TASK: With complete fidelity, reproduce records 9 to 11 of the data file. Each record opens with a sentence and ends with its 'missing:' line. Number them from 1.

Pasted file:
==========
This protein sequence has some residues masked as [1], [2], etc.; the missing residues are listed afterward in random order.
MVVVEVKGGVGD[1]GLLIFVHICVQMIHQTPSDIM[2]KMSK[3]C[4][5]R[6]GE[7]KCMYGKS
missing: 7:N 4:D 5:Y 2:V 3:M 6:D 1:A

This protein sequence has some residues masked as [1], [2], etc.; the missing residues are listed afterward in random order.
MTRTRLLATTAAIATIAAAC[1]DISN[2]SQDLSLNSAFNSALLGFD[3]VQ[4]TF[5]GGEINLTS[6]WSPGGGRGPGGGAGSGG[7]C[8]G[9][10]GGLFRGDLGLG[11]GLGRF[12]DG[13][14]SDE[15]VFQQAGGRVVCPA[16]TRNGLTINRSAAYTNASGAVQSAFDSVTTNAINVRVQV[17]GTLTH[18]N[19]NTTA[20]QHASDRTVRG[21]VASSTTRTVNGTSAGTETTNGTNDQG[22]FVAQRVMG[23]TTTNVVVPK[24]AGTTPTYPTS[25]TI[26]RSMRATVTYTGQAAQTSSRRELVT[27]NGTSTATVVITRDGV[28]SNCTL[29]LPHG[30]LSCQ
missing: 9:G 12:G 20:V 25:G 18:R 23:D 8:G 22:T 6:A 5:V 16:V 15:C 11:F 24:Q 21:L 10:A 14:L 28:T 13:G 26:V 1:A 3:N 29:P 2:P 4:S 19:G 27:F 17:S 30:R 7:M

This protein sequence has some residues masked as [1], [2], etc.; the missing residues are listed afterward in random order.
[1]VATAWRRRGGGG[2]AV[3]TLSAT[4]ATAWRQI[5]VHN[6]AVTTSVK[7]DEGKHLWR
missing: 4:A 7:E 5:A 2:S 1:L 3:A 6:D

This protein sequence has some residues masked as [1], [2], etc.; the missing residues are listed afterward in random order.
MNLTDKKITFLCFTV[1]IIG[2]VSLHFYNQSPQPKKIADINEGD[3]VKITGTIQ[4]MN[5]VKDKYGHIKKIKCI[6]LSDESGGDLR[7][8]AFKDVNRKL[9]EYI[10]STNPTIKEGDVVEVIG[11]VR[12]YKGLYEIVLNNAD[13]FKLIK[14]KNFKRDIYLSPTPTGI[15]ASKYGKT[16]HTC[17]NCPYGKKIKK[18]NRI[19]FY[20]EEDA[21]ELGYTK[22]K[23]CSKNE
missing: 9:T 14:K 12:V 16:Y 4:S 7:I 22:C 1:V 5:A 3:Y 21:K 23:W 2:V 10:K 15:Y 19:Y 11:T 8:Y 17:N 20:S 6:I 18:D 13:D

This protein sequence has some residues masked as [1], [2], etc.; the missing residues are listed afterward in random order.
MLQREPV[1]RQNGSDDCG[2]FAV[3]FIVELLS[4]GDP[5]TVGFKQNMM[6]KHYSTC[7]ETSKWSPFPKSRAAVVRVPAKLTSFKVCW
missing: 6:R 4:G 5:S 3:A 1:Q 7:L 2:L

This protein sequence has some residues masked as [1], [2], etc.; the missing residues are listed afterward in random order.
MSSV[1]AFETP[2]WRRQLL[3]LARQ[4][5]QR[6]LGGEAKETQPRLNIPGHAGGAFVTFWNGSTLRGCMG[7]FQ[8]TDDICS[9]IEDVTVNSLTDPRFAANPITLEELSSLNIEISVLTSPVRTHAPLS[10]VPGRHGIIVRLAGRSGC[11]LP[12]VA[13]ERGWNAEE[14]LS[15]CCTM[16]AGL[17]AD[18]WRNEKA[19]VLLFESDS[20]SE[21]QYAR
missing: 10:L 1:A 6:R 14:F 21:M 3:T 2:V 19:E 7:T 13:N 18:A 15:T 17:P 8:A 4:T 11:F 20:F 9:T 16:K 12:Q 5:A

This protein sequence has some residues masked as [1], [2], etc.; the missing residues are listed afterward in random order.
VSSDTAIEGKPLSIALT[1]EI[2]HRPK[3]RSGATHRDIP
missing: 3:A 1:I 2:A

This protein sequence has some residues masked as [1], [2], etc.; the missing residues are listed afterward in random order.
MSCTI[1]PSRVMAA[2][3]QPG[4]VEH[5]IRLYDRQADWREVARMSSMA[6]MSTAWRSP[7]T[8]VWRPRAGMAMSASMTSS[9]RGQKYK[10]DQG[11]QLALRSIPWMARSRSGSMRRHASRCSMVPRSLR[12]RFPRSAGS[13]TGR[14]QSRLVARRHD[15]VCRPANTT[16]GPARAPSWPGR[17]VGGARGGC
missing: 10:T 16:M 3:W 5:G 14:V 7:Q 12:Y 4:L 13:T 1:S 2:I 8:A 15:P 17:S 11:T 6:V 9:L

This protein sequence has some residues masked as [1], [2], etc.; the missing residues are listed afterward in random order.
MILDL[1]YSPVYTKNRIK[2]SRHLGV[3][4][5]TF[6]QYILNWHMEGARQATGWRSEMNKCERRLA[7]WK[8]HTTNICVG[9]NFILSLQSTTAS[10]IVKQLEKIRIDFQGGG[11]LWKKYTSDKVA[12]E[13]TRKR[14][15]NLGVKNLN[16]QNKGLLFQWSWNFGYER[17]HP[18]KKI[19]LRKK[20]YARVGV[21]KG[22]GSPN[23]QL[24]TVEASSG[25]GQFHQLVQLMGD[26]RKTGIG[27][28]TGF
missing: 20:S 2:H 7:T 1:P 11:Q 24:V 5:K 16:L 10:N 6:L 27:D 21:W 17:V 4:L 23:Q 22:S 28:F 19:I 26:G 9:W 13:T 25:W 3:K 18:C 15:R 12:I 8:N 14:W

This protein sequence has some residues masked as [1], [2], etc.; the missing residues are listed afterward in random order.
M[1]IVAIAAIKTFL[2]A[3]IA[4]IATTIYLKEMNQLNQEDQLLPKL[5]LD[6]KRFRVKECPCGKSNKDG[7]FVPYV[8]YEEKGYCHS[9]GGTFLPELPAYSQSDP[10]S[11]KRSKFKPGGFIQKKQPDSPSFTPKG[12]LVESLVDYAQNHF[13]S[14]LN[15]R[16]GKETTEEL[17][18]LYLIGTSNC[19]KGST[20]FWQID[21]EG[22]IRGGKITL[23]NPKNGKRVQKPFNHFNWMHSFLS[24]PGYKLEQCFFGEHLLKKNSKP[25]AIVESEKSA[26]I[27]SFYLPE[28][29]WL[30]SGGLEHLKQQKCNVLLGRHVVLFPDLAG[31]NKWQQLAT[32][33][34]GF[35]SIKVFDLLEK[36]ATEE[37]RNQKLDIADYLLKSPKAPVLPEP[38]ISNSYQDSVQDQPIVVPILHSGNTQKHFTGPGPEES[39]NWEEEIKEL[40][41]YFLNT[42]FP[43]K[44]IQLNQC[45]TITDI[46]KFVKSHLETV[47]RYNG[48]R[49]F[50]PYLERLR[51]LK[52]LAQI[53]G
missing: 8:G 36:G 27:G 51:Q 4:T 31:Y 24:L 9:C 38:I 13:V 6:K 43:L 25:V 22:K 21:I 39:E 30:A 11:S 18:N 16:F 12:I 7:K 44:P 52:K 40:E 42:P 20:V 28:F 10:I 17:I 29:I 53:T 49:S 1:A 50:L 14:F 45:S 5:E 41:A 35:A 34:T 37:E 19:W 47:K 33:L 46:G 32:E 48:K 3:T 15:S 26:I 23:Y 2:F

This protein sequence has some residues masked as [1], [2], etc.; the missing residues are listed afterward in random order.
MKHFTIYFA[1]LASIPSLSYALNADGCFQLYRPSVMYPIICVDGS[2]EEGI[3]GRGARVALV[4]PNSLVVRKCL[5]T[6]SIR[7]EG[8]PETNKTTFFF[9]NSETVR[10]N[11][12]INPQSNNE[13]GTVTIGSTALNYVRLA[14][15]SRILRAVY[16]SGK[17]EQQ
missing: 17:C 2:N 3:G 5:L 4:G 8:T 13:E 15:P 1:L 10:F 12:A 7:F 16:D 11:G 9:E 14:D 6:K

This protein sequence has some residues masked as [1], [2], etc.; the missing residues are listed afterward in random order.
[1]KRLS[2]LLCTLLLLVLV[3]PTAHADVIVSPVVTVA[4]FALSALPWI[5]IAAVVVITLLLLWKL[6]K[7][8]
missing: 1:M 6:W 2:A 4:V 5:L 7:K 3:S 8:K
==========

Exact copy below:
This protein sequence has some residues masked as [1], [2], etc.; the missing residues are listed afterward in random order.
MILDL[1]YSPVYTKNRIK[2]SRHLGV[3][4][5]TF[6]QYILNWHMEGARQATGWRSEMNKCERRLA[7]WK[8]HTTNICVG[9]NFILSLQSTTAS[10]IVKQLEKIRIDFQGGG[11]LWKKYTSDKVA[12]E[13]TRKR[14][15]NLGVKNLN[16]QNKGLLFQWSWNFGYER[17]HP[18]KKI[19]LRKK[20]YARVGV[21]KG[22]GSPN[23]QL[24]TVEASSG[25]GQFHQLVQLMGD[26]RKTGIG[27][28]TGF
missing: 20:S 2:H 7:T 1:P 11:Q 24:V 5:K 16:L 10:N 6:L 27:D 21:W 17:V 4:L 23:Q 22:S 28:F 19:I 26:G 9:W 13:T 25:W 3:K 18:C 15:R 12:I 8:N 14:W

This protein sequence has some residues masked as [1], [2], etc.; the missing residues are listed afterward in random order.
M[1]IVAIAAIKTFL[2]A[3]IA[4]IATTIYLKEMNQLNQEDQLLPKL[5]LD[6]KRFRVKECPCGKSNKDG[7]FVPYV[8]YEEKGYCHS[9]GGTFLPELPAYSQSDP[10]S[11]KRSKFKPGGFIQKKQPDSPSFTPKG[12]LVESLVDYAQNHF[13]S[14]LN[15]R[16]GKETTEEL[17][18]LYLIGTSNC[19]KGST[20]FWQID[21]EG[22]IRGGKITL[23]NPKNGKRVQKPFNHFNWMHSFLS[24]PGYKLEQCFFGEHLLKKNSKP[25]AIVESEKSA[26]I[27]SFYLPE[28][29]WL[30]SGGLEHLKQQKCNVLLGRHVVLFPDLAG[31]NKWQQLAT[32][33][34]GF[35]SIKVFDLLEK[36]ATEE[37]RNQKLDIADYLLKSPKAPVLPEP[38]ISNSYQDSVQDQPIVVPILHSGNTQKHFTGPGPEES[39]NWEEEIKEL[40][41]YFLNT[42]FP[43]K[44]IQLNQC[45]TITDI[46]KFVKSHLETV[47]RYNG[48]R[49]F[50]PYLERLR[51]LK[52]LAQI[53]G
missing: 8:G 36:G 27:G 51:Q 4:T 31:Y 24:L 9:C 38:I 13:V 6:K 43:L 25:V 22:K 21:I 39:E 30:A 11:S 18:N 16:F 12:I 7:K 44:P 52:K 40:E 42:P 20:V 28:F 10:I 17:I 29:I 53:T 49:S 1:A 50:L 14:F 45:S 5:E 41:A 35:A 34:T 37:E 19:W 47:K 33:L 46:G 32:E 48:K 3:T 15:S 26:I 23:Y 2:F

This protein sequence has some residues masked as [1], [2], etc.; the missing residues are listed afterward in random order.
MKHFTIYFA[1]LASIPSLSYALNADGCFQLYRPSVMYPIICVDGS[2]EEGI[3]GRGARVALV[4]PNSLVVRKCL[5]T[6]SIR[7]EG[8]PETNKTTFFF[9]NSETVR[10]N[11][12]INPQSNNE[13]GTVTIGSTALNYVRLA[14][15]SRILRAVY[16]SGK[17]EQQ
missing: 17:C 2:N 3:G 5:L 4:G 8:T 13:E 15:P 1:L 10:F 12:A 7:F 16:D 11:G 9:E 14:D 6:K